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Title: Ethical Considerations in the kidney allocation for transplantation : a comparative study
Authors: Bugeja, Anthony
Keywords: Kidneys -- Transplantation
Renal insufficiency
UNOS (Organization)
Allocation of organs, tissues, etc. -- Moral and ethical aspects
Issue Date: 2014
Abstract: Renal transplantation has become the treatment of choice for most patients with End-Stage Renal Disease (ESRD), yet a growing number of transplant candidates suffer and even die while waiting for this life-saving organ. Since the demand is much greater than the supply, the process of allocation is very complex and presents immense ethical challenges. Organ allocation should ideally be organized in accordance with transparent policies grounded on sound criteria of equity, justice, solidarity, efficiency and utility. As the demand for kidney transplantation increased over the years, transplant organizations had to review the deceased donor kidney allocation criteria in order to strike ethical balance between medical efficacy and social equity. Nonetheless, these values may often be in conflict and the balance is difficult to achieve since the circumstances may be complex and vary considerably. UNOS from the United States and ET from Europe are established Transplant Networks that allocate deceased donor kidneys using objective criteria. They constantly monitor new trends in an attempt to balance improved outcomes (utility) while providing a reasonable chance to all candidates on the waiting list to receive a transplant (justice). Yet, the new trends are clearly indicating that this balance seems to be shifting towards utility by the inclusion of several utility-based allocation criteria in an effort to increase the graft survival potential of deceased donor kidneys. From an ethical perspective the allocation criteria is shifting from justice to benefit principles. Contrary to UNOS and ET, Malta has an allocation totally centered on justice (waiting time). Utility based criteria need urgently to be introduced in an effort to increase graft survival. Revision of the allocation criteria, together with data collection for scientific analysis is imperative. The Maltese population, are also at a disadvantage due to geographical constraints, thus joining as full member with another Transplant Network may be the only solution.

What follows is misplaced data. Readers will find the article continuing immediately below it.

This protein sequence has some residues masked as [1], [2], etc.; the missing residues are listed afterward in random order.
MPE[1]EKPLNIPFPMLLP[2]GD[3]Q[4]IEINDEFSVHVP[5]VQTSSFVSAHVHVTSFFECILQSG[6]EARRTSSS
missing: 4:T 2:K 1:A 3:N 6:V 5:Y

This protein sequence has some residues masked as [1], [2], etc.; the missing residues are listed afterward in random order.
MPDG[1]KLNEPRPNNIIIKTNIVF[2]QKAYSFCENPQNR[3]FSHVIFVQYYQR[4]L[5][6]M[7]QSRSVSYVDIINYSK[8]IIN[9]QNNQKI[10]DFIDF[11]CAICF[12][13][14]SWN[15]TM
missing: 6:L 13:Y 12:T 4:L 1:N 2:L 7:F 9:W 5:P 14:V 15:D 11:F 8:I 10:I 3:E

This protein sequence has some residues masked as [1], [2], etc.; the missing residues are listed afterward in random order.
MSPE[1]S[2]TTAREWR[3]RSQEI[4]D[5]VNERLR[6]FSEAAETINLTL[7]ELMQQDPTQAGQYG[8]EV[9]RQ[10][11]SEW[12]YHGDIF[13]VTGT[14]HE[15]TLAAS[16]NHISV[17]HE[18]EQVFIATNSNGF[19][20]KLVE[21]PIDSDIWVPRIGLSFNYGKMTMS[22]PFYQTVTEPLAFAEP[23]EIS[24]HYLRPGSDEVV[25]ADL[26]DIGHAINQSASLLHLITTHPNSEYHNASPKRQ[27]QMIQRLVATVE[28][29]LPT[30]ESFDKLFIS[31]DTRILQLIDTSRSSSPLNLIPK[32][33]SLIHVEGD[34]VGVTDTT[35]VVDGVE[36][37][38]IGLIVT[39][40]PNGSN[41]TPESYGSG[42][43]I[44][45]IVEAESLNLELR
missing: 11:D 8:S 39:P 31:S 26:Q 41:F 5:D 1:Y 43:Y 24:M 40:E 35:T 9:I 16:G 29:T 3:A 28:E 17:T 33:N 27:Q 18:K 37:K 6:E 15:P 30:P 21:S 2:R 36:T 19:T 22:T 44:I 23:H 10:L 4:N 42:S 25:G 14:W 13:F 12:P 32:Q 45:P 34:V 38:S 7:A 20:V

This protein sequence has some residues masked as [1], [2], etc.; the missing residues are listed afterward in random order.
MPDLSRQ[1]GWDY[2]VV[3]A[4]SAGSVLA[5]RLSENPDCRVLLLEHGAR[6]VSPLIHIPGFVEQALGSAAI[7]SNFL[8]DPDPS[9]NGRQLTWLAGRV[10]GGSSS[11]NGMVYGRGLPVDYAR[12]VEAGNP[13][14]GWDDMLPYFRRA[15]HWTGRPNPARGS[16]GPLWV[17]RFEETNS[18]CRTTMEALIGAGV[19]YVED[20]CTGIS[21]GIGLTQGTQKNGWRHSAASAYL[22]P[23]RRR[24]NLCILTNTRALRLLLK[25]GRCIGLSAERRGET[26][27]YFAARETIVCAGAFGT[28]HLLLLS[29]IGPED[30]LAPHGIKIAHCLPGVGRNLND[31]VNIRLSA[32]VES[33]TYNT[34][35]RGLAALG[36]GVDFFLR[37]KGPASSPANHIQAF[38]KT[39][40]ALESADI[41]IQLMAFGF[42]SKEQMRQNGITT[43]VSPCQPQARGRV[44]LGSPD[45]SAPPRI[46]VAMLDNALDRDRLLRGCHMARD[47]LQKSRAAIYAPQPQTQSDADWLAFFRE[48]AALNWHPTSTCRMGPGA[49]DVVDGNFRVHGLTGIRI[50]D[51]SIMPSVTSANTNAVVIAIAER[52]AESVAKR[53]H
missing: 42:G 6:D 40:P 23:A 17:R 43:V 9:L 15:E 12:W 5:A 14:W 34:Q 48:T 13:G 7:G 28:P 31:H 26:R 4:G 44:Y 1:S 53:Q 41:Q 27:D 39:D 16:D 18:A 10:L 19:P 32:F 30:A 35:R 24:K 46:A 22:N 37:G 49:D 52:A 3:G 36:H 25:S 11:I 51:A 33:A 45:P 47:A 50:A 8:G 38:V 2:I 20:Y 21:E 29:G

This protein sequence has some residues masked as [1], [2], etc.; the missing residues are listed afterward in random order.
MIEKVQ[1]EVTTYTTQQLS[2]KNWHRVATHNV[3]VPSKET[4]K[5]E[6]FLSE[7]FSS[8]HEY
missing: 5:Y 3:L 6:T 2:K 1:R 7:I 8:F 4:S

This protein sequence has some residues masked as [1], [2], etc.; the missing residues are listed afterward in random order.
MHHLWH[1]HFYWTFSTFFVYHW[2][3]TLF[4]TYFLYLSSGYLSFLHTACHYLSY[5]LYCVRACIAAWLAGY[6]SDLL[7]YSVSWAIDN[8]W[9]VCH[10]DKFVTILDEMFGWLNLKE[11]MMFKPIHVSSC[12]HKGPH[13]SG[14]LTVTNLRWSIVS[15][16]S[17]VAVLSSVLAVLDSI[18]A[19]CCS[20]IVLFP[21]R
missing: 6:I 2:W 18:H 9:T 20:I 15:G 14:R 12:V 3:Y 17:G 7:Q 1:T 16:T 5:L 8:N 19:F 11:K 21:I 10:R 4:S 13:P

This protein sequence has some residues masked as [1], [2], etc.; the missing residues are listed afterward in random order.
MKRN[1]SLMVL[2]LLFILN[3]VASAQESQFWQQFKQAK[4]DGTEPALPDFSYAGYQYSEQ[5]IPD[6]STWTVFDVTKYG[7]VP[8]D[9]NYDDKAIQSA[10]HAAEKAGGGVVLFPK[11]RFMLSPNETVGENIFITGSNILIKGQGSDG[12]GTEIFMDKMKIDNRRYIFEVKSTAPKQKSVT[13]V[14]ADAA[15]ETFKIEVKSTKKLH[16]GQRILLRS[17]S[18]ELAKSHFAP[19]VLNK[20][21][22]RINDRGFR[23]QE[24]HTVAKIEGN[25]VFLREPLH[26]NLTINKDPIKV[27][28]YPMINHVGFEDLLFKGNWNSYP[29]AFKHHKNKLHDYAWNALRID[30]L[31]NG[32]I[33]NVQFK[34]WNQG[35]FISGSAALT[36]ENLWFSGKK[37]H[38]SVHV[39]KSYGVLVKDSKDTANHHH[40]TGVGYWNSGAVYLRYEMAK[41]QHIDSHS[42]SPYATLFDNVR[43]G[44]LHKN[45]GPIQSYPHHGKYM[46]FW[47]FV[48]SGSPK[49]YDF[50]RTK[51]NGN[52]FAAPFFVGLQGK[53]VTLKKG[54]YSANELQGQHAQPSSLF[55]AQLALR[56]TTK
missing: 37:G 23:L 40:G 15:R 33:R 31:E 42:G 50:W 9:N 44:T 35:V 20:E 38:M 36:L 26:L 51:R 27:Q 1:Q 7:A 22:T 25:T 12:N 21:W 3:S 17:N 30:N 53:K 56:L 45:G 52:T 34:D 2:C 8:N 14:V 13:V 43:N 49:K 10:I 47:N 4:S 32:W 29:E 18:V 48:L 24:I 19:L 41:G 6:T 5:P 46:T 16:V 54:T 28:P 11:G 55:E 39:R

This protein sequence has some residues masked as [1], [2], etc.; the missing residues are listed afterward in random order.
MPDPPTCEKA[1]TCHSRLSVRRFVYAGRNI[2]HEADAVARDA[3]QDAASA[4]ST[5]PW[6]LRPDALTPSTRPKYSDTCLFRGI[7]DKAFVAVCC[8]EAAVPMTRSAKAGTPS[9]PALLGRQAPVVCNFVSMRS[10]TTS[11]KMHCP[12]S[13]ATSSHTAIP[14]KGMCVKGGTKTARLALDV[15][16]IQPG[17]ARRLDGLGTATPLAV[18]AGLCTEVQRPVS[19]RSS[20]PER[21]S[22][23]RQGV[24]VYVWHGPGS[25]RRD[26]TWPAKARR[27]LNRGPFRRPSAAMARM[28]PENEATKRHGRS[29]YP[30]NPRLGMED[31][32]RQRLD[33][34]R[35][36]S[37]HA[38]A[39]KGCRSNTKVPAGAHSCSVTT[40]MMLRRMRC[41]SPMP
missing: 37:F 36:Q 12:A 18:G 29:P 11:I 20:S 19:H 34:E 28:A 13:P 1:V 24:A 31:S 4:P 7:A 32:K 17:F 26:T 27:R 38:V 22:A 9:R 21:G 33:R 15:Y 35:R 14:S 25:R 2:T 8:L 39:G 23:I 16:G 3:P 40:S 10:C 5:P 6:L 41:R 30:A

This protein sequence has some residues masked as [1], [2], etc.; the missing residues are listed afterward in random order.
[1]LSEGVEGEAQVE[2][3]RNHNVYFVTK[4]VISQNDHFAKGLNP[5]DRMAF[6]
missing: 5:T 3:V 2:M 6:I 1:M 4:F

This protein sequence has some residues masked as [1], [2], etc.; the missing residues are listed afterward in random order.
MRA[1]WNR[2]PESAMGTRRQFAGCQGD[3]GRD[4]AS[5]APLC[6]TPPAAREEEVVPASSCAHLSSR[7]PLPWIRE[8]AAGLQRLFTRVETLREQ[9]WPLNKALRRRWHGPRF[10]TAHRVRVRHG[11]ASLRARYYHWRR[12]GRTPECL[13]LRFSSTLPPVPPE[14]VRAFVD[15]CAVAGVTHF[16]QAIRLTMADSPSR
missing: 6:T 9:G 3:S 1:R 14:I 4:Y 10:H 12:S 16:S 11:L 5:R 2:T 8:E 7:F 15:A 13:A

Description: M.A.BIOETHICS
Appears in Collections:Dissertations - FacThe - 2014

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